In a deal that may prove monumental for encouraging accelerated usage of cryptocurrency worldwide, both Qtum (QTUM) and Pundi X (NXPS) achieved a key milestone in their respective timelines on Tuesday evening (PT); the result of which was partly attributable to $NXPS jumping by some 30 percent, in what was an otherwise bleak day in the crypto market.

In what was a busy Tuesday for Pundi X – an extension of popular Indonesian QR payment solution, Pundi-Pundi – they also hired an in-house chief counsel who, as an ex-Ethereum Foundation board member, is highly familiar with legal issues involving blockchain technology.

Qtum to QR

On Tuesday night, the Twitter account of Qtum tweeted this third-party link revealing that “Qtum, the first successful Proof-of-Stake blockchain,” had signed on with Pundi X, a “cryptocurrency solutions provider for retail stores,” to allow for the compatibility of QTUM tokens with “the first 4,000 point-of-sale devices that are about to be shipped across the world by Pundi X.”

These point-of-sale devices – called Pundi XPOS – are on the verge of being delivered by Pundi X to “retailers in countries including Korea, Japan, Singapore and Switzerland.” Once installed, QTUM tokens will be able to be used as remittance for goods in a retail setting, along with various other cryptocurrencies like Bitcoin (BTC), Ethereum (ETH), and Achain (ACT).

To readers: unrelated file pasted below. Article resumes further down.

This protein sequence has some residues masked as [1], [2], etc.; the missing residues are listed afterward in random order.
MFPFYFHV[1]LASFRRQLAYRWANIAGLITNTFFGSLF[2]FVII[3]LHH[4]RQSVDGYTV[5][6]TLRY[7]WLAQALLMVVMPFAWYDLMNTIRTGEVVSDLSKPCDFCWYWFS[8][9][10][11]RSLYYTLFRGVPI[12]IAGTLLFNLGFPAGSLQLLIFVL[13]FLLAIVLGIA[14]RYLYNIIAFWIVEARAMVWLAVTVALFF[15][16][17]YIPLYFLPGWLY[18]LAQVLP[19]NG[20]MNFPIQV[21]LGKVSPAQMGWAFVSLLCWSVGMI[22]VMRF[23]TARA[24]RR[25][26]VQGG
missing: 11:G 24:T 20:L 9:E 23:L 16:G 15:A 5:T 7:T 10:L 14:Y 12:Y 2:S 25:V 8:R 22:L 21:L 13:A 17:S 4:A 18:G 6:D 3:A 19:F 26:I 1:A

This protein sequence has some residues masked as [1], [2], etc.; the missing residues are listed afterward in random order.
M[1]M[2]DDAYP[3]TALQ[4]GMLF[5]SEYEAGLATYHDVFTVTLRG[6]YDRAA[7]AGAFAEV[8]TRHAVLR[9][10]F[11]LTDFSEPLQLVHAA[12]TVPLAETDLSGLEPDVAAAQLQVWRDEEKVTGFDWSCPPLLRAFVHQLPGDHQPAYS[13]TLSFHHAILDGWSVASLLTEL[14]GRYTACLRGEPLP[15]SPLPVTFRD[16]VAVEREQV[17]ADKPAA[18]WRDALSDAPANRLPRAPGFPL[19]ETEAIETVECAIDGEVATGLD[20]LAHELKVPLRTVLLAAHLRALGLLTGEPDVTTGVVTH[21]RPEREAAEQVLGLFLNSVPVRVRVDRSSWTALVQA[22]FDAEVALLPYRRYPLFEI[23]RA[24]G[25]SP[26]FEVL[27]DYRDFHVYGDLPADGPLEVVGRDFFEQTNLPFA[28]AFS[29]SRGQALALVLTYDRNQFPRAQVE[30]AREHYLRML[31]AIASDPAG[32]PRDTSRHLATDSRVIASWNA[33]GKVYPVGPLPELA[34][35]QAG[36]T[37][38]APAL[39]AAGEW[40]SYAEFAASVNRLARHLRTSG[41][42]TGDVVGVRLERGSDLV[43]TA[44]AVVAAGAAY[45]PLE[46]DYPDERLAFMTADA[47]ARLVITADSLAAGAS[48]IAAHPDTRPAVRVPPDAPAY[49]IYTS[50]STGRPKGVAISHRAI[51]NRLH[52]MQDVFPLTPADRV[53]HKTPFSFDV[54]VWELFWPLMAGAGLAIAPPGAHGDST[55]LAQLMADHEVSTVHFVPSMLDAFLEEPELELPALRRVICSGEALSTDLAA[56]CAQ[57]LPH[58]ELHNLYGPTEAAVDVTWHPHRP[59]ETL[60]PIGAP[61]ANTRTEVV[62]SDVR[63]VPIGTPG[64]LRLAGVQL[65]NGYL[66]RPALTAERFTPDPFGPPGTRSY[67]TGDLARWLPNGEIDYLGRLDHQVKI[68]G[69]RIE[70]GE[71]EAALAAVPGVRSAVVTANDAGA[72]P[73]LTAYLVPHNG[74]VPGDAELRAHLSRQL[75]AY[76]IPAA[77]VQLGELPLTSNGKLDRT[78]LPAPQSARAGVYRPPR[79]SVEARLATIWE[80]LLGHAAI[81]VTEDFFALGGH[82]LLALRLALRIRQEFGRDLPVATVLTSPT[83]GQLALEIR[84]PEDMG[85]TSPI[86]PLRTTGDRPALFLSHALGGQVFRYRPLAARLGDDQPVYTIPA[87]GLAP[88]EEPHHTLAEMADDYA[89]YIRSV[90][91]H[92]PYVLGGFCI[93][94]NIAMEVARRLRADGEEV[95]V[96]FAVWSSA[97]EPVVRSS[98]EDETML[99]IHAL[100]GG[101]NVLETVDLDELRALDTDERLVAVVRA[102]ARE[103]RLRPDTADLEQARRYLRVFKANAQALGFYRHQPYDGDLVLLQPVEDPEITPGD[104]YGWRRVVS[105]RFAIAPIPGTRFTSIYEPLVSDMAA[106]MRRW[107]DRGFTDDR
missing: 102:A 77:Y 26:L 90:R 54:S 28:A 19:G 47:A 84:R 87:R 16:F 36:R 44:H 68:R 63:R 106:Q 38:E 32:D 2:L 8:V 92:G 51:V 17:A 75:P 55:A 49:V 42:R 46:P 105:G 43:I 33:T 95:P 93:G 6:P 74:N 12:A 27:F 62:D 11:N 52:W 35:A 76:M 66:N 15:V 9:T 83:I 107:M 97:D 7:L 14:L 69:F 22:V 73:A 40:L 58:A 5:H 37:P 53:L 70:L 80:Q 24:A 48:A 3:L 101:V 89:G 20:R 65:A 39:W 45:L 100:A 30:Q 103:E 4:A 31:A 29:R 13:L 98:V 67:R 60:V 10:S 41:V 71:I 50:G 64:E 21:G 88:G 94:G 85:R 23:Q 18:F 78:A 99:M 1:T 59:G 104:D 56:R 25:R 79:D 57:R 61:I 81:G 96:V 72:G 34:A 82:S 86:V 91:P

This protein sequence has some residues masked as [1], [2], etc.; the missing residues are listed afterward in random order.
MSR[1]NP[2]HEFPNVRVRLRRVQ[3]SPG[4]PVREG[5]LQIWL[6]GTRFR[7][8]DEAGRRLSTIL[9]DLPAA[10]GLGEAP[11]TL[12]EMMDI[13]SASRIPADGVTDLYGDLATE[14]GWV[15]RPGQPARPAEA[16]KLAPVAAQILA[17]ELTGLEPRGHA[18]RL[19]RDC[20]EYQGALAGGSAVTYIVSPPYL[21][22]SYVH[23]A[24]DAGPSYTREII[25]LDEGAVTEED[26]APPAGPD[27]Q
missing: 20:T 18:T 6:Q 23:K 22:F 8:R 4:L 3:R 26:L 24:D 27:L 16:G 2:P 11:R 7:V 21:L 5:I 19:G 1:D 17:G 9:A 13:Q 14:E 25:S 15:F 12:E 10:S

Lawyer Up

In a major recruitment signing for the company behind the burgeoning NXPS cryptoasset, Tuesday also saw Pundi X announce the hiring of a new chief legal counsel – David Kay – whose thirty years’ experience in international intellectual property (IP) and investment law will help Pundi X “navigat[e] international legal and regulatory issues as it targets a global rollout of 100,000 XPOS devices over the next three years.”

Notably, Mr. Key was an advisor, and subsequently a board member for the Ethereum Foundation from 2015 through to 2016. He has helped establish over 250 Chinese-based companies, including Microsoft China in the early 1990s, before returning to join them as general counsel in 2003. Here, he “led the company’s work on IP, anti-piracy, government relations and corporate social responsibility.”

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